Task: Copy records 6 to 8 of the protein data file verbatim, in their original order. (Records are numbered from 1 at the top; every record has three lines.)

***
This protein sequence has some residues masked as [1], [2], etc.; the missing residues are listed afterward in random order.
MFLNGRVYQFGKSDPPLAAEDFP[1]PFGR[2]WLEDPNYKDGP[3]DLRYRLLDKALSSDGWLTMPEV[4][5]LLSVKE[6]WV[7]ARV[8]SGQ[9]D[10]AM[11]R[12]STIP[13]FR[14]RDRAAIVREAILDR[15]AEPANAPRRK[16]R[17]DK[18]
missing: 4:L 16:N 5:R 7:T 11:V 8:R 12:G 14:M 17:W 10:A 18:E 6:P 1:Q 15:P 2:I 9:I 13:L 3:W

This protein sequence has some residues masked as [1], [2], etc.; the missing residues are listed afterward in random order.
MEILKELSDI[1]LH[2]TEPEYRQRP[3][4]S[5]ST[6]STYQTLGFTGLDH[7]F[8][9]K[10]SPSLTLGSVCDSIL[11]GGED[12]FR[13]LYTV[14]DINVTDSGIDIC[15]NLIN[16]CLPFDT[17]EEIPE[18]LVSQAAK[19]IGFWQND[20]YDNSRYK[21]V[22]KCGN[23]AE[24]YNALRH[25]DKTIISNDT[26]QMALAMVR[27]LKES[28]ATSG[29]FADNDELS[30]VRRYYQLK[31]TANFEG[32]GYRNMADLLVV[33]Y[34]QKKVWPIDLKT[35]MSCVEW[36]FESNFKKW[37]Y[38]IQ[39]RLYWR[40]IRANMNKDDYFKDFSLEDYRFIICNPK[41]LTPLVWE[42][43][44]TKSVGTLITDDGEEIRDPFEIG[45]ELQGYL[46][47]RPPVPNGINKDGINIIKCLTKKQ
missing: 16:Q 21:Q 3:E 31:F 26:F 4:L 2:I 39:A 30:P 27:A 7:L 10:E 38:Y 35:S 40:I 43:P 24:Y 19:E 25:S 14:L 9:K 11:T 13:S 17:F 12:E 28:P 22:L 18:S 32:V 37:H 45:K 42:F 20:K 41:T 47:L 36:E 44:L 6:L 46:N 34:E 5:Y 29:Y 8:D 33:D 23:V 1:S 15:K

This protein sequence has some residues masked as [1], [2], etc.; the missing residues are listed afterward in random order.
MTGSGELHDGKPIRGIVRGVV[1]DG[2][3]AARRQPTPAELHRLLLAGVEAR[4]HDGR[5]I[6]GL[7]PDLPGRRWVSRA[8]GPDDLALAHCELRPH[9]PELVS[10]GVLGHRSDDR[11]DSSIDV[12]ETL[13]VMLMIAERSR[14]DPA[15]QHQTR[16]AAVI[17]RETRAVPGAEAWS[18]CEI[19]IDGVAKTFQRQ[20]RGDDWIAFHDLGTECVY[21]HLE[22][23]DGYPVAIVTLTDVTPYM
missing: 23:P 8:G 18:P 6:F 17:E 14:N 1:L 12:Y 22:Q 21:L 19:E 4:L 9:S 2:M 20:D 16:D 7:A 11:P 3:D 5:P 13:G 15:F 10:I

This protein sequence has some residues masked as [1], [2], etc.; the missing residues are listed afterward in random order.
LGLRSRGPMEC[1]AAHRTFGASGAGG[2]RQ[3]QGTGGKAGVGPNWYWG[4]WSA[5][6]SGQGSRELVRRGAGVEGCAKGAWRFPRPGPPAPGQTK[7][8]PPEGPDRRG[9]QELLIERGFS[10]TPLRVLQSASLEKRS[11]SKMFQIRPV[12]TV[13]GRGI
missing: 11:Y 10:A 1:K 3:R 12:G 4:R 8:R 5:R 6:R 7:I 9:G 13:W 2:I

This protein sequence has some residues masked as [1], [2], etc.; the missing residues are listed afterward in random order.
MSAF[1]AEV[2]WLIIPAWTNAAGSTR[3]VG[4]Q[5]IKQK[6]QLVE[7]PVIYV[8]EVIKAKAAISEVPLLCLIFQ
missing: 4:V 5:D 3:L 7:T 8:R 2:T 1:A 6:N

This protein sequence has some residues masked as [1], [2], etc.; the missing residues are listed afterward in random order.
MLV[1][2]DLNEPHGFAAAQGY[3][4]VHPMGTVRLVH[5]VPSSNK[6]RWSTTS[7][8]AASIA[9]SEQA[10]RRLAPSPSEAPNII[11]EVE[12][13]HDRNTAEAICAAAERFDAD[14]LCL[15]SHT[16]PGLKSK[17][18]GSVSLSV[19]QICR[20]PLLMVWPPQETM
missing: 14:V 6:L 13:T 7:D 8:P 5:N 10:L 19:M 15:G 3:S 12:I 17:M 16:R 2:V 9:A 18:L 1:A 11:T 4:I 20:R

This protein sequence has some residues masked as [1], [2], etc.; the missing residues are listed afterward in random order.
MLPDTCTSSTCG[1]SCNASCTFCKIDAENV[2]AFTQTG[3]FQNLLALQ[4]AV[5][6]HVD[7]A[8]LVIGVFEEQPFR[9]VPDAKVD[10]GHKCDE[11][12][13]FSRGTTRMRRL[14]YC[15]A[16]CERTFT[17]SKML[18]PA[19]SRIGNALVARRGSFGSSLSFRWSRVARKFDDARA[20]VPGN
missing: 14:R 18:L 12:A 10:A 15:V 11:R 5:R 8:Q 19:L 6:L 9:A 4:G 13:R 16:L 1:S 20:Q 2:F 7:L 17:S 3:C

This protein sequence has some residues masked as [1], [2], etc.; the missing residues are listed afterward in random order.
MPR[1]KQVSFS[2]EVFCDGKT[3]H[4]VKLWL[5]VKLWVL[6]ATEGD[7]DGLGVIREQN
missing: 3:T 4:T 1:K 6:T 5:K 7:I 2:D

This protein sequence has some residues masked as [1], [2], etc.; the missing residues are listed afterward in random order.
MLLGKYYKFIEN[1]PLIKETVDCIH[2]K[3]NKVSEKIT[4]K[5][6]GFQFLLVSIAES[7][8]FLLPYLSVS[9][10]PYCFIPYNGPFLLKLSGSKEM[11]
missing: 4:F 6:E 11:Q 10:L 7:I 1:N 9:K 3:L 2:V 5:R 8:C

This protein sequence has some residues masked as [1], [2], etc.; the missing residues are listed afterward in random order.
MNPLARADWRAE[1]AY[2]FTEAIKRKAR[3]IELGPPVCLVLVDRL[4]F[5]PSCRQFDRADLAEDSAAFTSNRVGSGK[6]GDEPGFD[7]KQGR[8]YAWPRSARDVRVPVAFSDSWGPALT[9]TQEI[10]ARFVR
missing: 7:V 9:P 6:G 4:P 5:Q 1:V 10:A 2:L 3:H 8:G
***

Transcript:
This protein sequence has some residues masked as [1], [2], etc.; the missing residues are listed afterward in random order.
MLV[1][2]DLNEPHGFAAAQGY[3][4]VHPMGTVRLVH[5]VPSSNK[6]RWSTTS[7][8]AASIA[9]SEQA[10]RRLAPSPSEAPNII[11]EVE[12][13]HDRNTAEAICAAAERFDAD[14]LCL[15]SHT[16]PGLKSK[17][18]GSVSLSV[19]QICR[20]PLLMVWPPQETM
missing: 14:V 6:L 13:T 7:D 8:P 5:N 10:L 19:M 15:G 3:S 12:I 17:M 16:R 2:V 9:A 18:L 1:A 11:T 4:I 20:R

This protein sequence has some residues masked as [1], [2], etc.; the missing residues are listed afterward in random order.
MLPDTCTSSTCG[1]SCNASCTFCKIDAENV[2]AFTQTG[3]FQNLLALQ[4]AV[5][6]HVD[7]A[8]LVIGVFEEQPFR[9]VPDAKVD[10]GHKCDE[11][12][13]FSRGTTRMRRL[14]YC[15]A[16]CERTFT[17]SKML[18]PA[19]SRIGNALVARRGSFGSSLSFRWSRVARKFDDARA[20]VPGN
missing: 14:R 18:L 12:A 10:A 15:V 11:R 5:R 8:Q 19:L 6:L 9:A 4:G 13:R 16:L 1:S 20:Q 2:F 7:L 17:S 3:C

This protein sequence has some residues masked as [1], [2], etc.; the missing residues are listed afterward in random order.
MPR[1]KQVSFS[2]EVFCDGKT[3]H[4]VKLWL[5]VKLWVL[6]ATEGD[7]DGLGVIREQN
missing: 3:T 4:T 1:K 6:T 5:K 7:I 2:D